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Mom and Dad say he should pay!

My boyfriend and I take it in turns to pick up the tab, but they say he should pay for everything. Who’s right?

That’s an outdated rule, says our elder. It sounds like you are doing just fine.

Dear EWC

I’ve been dating my boyfriend for more than a year. I can tell my parents don’t like him even though they say they do. I’m 19 and he’s 20, and we love going out on trips. We came to an agreement that I pay for food and he pays for gas or vice-versa. My parents say we’re not in a good relationship because he should pay for everything. They say we’re very dysfunctional and I shouldn’t pay anything. I don’t feel like that. He has credit cards to pay off and even a truck to pay off. Yet he finds a way to fix my car and do monthly check-ups to see my car is running smoothly — he does my repairs and does not charge me for them at all. We each take turns paying the tab when we go out and eat. My parents find that wrong. What do you guys think of this?

Folk replies

With all due respect to your parents, I personally do not think it’s at all fair to expect the guy in a relationship to always pay for everything. This custom, after all, originated in a time when women mostly didn’t work and earn their own money. It was also a time in which men were seen as in control and women were seen as helpless. But since this is (thankfully!) no longer the case, it doesn’t seem right for women who are making as much as the guys they are dating (and sometimes even more) to expect their dates to always foot the bill. Because men have expenses and debts the same way that women do, it doesn’t make sense to me to apply a 19th-century standard to dating in the 21st century. We don’t have outdated rules about chaperones or dowries anymore, so why should we still hold on to the old rule about men always paying?

I do feel that a guy who asks a woman out for a first date should pay. And vice-versa. In other words, I think that the person who does the inviting ought to do the treating. But after a few dates, most women nowadays at least offer to pay. And most men expect them to. Some men though, i.e. those who were raised by traditionalists like your parents, always insist on paying. This doesn’t mean, however, that they want to pay; they do it because they have been taught that dating is something separate from friendship. In this traditionalist view of things, how much and how often a guy pays is considered an indicator of how serious and committed he is to the relationship. This is very different from the way you and your boyfriend and lots of other people think. You and your boyfriend probably consider yourself friends, maybe even best friends. You parents wouldn’t expect a friend to pay for you in order to prove that he or she liked you, but that’s exactly what they expect your boyfriend to do.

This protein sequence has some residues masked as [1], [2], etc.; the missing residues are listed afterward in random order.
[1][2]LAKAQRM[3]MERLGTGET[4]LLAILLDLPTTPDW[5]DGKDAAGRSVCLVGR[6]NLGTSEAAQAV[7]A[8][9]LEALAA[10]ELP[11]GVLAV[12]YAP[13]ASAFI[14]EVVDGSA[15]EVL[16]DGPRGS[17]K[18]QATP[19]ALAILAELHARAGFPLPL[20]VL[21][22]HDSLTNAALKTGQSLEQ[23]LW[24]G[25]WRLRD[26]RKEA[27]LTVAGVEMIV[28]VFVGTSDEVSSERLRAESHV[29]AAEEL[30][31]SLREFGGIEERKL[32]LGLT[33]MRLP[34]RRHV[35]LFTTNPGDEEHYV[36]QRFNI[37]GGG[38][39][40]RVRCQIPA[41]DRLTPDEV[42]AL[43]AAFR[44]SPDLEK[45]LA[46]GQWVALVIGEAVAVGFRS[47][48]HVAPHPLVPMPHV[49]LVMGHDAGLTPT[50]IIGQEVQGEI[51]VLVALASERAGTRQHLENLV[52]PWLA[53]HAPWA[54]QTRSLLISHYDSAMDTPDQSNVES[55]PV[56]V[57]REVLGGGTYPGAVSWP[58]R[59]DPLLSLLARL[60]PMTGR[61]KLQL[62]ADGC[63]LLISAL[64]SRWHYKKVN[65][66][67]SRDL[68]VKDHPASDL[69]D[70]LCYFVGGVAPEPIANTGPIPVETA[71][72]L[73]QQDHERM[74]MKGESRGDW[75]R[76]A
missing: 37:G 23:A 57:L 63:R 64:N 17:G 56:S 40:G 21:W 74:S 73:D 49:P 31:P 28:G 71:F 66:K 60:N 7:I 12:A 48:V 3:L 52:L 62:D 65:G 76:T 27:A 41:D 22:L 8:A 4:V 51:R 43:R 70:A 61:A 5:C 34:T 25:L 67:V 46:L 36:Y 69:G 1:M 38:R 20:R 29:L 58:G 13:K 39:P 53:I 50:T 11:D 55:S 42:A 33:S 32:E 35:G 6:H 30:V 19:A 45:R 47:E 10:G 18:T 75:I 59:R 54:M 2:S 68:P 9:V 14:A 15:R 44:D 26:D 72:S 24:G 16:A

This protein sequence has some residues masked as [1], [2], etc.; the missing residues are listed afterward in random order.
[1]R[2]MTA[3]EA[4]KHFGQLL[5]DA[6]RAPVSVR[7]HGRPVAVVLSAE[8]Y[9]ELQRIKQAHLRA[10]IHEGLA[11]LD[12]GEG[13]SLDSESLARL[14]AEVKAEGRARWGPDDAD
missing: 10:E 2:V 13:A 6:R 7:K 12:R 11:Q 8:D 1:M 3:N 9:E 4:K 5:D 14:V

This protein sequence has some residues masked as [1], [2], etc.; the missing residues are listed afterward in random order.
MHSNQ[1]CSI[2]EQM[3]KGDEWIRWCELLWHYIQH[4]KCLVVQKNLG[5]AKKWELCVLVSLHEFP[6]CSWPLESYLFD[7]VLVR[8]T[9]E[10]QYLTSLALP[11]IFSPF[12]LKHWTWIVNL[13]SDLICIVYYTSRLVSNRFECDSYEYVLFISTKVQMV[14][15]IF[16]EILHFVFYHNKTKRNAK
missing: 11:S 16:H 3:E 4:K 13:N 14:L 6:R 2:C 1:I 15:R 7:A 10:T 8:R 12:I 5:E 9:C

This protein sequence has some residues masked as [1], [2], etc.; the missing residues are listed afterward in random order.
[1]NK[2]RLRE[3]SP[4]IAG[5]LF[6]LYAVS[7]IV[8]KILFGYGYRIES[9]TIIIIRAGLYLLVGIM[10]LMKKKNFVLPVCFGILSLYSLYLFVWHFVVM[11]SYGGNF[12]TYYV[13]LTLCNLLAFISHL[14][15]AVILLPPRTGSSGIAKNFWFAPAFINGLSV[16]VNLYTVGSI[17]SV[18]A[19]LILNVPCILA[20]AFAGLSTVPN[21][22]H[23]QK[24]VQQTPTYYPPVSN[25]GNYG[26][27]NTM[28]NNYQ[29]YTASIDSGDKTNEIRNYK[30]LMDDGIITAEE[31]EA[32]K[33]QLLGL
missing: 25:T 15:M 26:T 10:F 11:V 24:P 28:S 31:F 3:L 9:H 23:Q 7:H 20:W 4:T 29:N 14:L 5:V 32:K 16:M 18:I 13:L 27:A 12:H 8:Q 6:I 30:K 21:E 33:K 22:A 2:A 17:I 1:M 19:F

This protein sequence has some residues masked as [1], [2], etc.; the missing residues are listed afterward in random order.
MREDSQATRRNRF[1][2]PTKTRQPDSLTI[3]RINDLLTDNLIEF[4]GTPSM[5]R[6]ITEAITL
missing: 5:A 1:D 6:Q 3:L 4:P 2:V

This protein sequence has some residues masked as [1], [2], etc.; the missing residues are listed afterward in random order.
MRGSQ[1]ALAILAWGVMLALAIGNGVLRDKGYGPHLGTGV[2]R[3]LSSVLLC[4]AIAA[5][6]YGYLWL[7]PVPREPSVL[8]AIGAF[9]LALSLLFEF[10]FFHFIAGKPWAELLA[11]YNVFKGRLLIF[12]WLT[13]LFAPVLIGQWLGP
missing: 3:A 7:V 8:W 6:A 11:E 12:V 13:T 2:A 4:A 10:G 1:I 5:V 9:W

I also do not think that splitting expenses with your boyfriend is a sign that your relationship with him is dysfunctional. Quite the opposite, in fact. I think it’s a sign of your mutual respect for one another. In splitting expenses, you and your boyfriend are ensuring that neither one of you is being taken advantage of by the other. When a couple gets serious about their relationship, money becomes important because it determines what they do for fun, what they eat, where they live, and how they live. But if the guy is the one covering all the expenses, he may feel that his partner does not deserve an equal voice in deciding how his money gets spent.

It sounds to me like you and your boyfriend are doing just fine with your current arrangement. It also sounds to me that what you suspect about your parents not liking your boyfriend is probably true. It’s possible though that your parents don’t like your boyfriend for some other reason other than that he doesn’t pay for everything and are only using the money thing as an excuse. I suggest letting them know in a calm and polite way that you are very comfortable with the way you and your boyfriend handle your finances. If they continue to bring it up, do not respond except to say, “We’re fine, Mom and Dad. “ Do not get sucked into a discussion of whose point of view is the right one — yours or theirs. Theirs is right for them, and yours is right for you, and as much as you love and respect your parents, what you choose to do with your own money is not their concern.

Letter #: 425369
Category: Dating/Relationship

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